- Kylie Jenner is on the cover of Forbes’ “America’s Women Billionaires” issue, with the magazine reporting that Jenner is the 27th-richest self-made woman in the United States.
- Some took issue with Forbes for describing Jenner, whose ritzy upbringing was documented on “Keeping Up With the Kardashians,” as “self-made.”
- Jenner’s net worth now far exceeds that of anyone else in her family, according to Forbes’ calculations.
Some people are taking issue with Forbes putting Kylie Jenner on its list of the richest “self-made” women in the US, but the publication’s reasoning makes sense.
On Wednesday, Forbes released its August 2018 “America’s Women Billionaires” issue with Jenner on the cover. The magazine estimates Jenner’s net worth to be roughly $US900 million, making her the 27th-richest self-made woman in the US.
“Another year of growth will make her the youngest self-made billionaire ever, male or female, trumping Mark Zuckerberg, who became a billionaire at age 23,” Forbes reported.
However, some took issue with Forbes classifying Jenner as a “self-made” near-billionaire.
Does Forbes know what Self Made means? https://t.co/r9g3hSytR3
— Kimberly Drew (@museummammy) July 11, 2018
calling kylie jenner a ‘self-made billionaire’ is like claiming you made soup from scratch because you opened a can and reheated it.
— harnidh (@chiaseedpuddin) July 11, 2018
The comedian Franchesca Ramsey tweeted: “Being born into extreme wealth & instant fame is the exact opposite of ‘self made.'”
“Self-made” will never not be a slap in the face https://t.co/Y59dRqvMYf
— Banjee-Kazooie (@Dominicannabis_) July 11, 2018
“Self-made”? Really? It’s easy to become a billionaire when you’re parents are millionaires…It’s called generational wealth + nepotism.
Try Oprah Winfrey, who was raised on a small Mississippi farm by her grandmother, for self-made *whispers Kylie also isn’t a billionaire yet* pic.twitter.com/UQGrJxno8z
— Shelby Ivey Christie (@bronze_bombSHEL) July 11, 2018
For the love of God, I seriously want to break something when I see the very epitome of privilege described as "self-made".
For f*** sake, if you start the 40-yard dash on the 39-yard line, you are NOT self-made.
God, this is stupid. https://t.co/bbp63AsbfZ
— The Hoarse Whisperer (@TheRealHoarse) July 11, 2018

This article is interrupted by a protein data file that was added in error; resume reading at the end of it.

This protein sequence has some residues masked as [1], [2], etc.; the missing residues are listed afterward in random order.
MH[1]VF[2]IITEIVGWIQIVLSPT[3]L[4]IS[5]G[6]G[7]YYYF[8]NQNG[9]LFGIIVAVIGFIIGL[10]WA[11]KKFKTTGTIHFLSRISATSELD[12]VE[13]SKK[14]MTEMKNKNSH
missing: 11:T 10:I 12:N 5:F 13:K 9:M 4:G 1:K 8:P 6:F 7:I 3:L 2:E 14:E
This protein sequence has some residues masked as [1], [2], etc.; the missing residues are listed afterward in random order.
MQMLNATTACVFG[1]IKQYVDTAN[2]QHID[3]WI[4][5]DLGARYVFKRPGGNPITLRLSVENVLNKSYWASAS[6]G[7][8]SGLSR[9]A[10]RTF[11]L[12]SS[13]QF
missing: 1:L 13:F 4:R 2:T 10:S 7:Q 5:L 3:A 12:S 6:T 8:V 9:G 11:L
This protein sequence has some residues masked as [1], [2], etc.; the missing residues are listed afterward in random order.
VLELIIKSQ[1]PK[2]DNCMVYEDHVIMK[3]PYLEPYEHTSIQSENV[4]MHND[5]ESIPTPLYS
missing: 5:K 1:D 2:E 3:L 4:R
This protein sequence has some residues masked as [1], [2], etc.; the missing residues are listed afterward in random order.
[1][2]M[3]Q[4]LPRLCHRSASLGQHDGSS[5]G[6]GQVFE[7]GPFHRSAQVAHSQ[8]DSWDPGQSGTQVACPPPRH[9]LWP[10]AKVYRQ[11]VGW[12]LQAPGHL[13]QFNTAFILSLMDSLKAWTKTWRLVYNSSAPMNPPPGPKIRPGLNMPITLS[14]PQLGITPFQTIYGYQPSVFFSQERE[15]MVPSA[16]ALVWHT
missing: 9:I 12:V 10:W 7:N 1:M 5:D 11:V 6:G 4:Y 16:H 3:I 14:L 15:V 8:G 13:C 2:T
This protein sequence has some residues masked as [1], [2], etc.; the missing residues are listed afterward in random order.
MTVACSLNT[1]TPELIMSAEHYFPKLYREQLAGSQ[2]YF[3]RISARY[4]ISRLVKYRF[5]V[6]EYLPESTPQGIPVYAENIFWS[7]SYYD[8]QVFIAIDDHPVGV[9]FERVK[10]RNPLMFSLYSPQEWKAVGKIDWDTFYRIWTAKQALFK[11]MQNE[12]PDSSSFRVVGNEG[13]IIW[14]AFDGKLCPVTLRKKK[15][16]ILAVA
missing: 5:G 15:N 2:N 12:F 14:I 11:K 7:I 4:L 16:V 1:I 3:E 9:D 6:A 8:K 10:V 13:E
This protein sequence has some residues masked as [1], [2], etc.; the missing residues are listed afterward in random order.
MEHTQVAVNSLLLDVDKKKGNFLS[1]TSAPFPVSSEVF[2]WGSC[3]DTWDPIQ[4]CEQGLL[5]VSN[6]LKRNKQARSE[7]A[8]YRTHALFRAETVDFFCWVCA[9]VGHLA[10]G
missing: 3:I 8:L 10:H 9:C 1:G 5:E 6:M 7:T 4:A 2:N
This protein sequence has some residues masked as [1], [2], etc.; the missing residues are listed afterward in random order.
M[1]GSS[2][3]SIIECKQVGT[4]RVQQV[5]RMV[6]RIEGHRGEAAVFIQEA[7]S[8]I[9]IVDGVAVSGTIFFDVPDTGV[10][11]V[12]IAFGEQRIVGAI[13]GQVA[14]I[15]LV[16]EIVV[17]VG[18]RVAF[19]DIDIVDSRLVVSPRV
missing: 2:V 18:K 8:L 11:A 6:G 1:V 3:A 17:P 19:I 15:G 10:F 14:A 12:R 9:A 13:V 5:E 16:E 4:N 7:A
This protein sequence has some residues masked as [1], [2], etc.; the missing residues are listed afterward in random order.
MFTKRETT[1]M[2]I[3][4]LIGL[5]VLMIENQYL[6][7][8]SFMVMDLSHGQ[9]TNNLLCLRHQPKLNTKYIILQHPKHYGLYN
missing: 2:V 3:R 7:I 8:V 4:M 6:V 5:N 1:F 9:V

Even Dictionary.com got involved:
Self-made means having succeeded in life unaided.
— Dictionary.com (@Dictionarycom) July 11, 2018
Jenner’s story certainly isn’t a rags-to-riches tale. She is the daughter of Kris Jenner – who was previously married to the prominent lawyer Robert Kardashian – and the famed Olympian Caitlyn Jenner, and her ritzy upbringing in Calabasas, California, was documented on the reality show “Keeping Up With the Kardashians.”
However, at this point, Kylie Jenner’s net worth far exceeds that of anyone else in her family, including her sister Kim Kardashian West.
The 20-year-old’s net worth has skyrocketed thanks to the success of Kylie Cosmetics. Forbes conservatively valued the company at $US800 million, with an estimated $US330 million in sales last year. Jenner is both the face of the company and the sole owner.
Further, Forbes’ “self-made” designation is not a value judgment, but a way to distinguish between extremely rich people who inherited wealth and those whose fortune was made primarily in other ways.
“We consider any person who built her own fortune, and didn’t inherit the money, to be self-made,” Forbes said of its methodology. “So top executives at tech firms who are compensated for helping significantly grow companies make the ranks but not second-generation women running family businesses.”
For example, the richest woman in the world, Alice Walton, the Walmart heiress whose net worth is estimated to be a whopping $US46 billion, is not on the self-made-billionaires list because her wealth is inherited. But the richest self-made woman in America, Diane Hendricks, who cofounded and chairs ABC Supply, is worth just one-tenth of Walton, with a net worth of about $US4.8 billion.
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